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Ethiopian Crash Throws the Spotlight Back on Boeing

Chris Bryant

(Bloomberg Opinion) -- These are worrying hours for Boeing Co. – and tragic ones for 157 families. The second crash of a 737 Max jet in five months raises inevitable questions about the safety of the U.S. manufacturer’s flagship single-aisle aircraft, even though it’s still not known what caused the latest disaster. The company must respond with total transparency and hope there was nothing it could have done to have avoided Sunday’s crash in Ethiopia.

We don’t know whether what happened to the Ethiopian Airlines plane was the same thing that brought down a Lion Air jet in October and a rush to judgment helps nobody, including the people who’ve lost their lives and their loved ones.

Superficially, there are similarities: Both jets were almost brand new, both experienced difficulties shortly after takeoff and asked to return to the airport. But the details are absolutely crucial here.

In the wake of the Lion Air crash in Indonesia, it emerged that the 737 Max contains software that forces the plane’s nose down in certain circumstances to prevent it stalling. Some pilots weren’t aware of the safety system and felt they should have been told. The New York Times reported that the manufacturer wanted to keep additional pilot training to a minimum (the 737 Max competes with Airbus SE’s 320neo).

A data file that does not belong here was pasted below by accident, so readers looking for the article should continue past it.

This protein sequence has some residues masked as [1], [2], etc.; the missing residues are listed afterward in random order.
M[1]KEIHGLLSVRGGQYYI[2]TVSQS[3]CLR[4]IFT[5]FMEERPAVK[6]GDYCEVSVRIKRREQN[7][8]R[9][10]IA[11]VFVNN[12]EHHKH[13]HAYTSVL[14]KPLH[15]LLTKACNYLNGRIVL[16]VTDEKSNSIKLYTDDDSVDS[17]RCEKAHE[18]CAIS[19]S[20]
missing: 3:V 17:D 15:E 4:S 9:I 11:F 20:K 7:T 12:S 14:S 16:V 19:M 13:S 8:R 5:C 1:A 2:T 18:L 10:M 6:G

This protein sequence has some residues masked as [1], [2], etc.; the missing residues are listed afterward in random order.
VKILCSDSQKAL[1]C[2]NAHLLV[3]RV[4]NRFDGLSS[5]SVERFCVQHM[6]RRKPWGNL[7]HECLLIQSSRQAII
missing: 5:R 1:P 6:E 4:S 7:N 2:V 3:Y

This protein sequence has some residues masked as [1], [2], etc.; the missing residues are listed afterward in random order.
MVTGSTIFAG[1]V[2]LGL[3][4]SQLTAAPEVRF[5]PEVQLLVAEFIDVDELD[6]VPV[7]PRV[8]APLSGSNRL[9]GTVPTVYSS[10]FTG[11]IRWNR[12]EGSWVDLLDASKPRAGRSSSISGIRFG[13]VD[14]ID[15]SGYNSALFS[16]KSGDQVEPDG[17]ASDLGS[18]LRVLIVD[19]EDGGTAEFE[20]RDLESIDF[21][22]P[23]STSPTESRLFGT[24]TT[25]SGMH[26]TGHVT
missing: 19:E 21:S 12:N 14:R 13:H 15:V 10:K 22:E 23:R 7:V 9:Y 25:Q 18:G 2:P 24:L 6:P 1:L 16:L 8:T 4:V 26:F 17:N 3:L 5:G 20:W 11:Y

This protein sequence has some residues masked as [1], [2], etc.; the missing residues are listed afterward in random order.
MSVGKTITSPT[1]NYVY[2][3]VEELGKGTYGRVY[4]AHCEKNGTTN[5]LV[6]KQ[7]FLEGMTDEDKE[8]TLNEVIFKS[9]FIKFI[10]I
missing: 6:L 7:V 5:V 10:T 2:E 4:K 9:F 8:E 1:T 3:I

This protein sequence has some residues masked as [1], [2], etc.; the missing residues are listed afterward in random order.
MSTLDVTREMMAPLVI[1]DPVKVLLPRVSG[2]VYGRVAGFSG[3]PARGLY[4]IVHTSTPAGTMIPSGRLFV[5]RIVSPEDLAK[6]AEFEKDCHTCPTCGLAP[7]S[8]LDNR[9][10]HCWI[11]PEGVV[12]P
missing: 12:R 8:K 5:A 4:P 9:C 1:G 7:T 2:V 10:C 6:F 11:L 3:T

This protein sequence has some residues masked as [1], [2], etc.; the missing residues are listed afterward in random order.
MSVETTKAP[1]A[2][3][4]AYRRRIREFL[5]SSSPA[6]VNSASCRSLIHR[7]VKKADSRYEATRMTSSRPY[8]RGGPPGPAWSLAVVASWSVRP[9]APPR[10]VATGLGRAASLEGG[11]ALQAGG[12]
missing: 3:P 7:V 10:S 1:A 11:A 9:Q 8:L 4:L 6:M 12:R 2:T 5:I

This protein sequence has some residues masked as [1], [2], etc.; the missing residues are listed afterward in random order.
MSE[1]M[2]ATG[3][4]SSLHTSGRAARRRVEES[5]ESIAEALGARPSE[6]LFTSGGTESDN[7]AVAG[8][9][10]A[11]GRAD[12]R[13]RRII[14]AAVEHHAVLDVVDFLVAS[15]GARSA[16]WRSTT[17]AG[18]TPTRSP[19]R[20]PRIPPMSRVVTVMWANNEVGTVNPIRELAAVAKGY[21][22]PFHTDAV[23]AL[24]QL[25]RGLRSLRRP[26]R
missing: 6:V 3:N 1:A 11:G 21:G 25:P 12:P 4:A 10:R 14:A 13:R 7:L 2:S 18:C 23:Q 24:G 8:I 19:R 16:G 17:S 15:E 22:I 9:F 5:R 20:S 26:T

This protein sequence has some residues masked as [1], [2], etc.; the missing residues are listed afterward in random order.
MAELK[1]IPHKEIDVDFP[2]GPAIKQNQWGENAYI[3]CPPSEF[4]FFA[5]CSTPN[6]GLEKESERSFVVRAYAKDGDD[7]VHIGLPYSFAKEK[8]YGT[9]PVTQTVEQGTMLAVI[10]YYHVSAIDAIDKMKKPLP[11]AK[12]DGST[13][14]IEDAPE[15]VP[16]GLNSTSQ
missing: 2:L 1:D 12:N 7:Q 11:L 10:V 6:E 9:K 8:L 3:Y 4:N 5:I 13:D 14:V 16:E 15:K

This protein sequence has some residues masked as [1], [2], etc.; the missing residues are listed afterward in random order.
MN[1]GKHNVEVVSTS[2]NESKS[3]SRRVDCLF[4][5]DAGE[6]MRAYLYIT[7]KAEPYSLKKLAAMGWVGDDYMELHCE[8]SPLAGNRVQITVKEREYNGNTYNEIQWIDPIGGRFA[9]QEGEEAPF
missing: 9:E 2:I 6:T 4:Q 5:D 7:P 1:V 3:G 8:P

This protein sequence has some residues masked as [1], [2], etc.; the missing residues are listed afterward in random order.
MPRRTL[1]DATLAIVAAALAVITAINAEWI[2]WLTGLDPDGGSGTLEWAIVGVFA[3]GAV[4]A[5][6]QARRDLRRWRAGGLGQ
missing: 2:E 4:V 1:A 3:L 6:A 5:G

Boeing insisted, however, that all pilots know how to override the plane’s automated systems. In view of the Lion Air disaster, it would be surprising if the Ethiopian Airlines pilot was unaware of this procedure. So it’s quite possible the causes of these two crashes are unrelated.

Until there is clarity about the circumstances of the latest disaster, though, passengers will be anxious about flying on the aircraft. Airline owners of the 737 Max, which include Southwest Airlines Co. and American Airlines Group Inc., are monitoring the investigation closely. That the two crashes of a new model of aircraft happened so closely together will add to the sense of urgency.

Given China’s and Ethiopian Airlines’ grounding of Boeing 737 Max planes after the latest crash, there are naturally questions about whether this will now be extended to the global fleet. Such a scenario would obviously be a huge reputational blow to Boeing, which delivered more than 250 Max planes last year and is ramping up production to fulfill more than 5,000 orders. The plane is sold out until 2023.

The jet’s sales success is a big reason why Boeing’s shares are close to a record high and analysts expect it to generate about $15 billion of free cash flow this year.

But all of that is secondary to Sunday’s tragedy. Up until now, it was to the credit of Boeing, Airbus and the airlines that passengers could board a commercial aircraft knowing that a crash was incredibly unlikely. While this remains the case, that there’s even a sliver of doubt about a top-selling aircraft type is a shocking development. Passengers and airlines need answers, quickly.

(Previous versions of this column were updated with details of China’s grounding of 737 Max planes and to correct the second part of Ethiopian’s name to Airlines.)

To contact the author of this story: Chris Bryant at cbryant32@bloomberg.net

To contact the editor responsible for this story: James Boxell at jboxell@bloomberg.net

This column does not necessarily reflect the opinion of the editorial board or Bloomberg LP and its owners.

Chris Bryant is a Bloomberg Opinion columnist covering industrial companies. He previously worked for the Financial Times.

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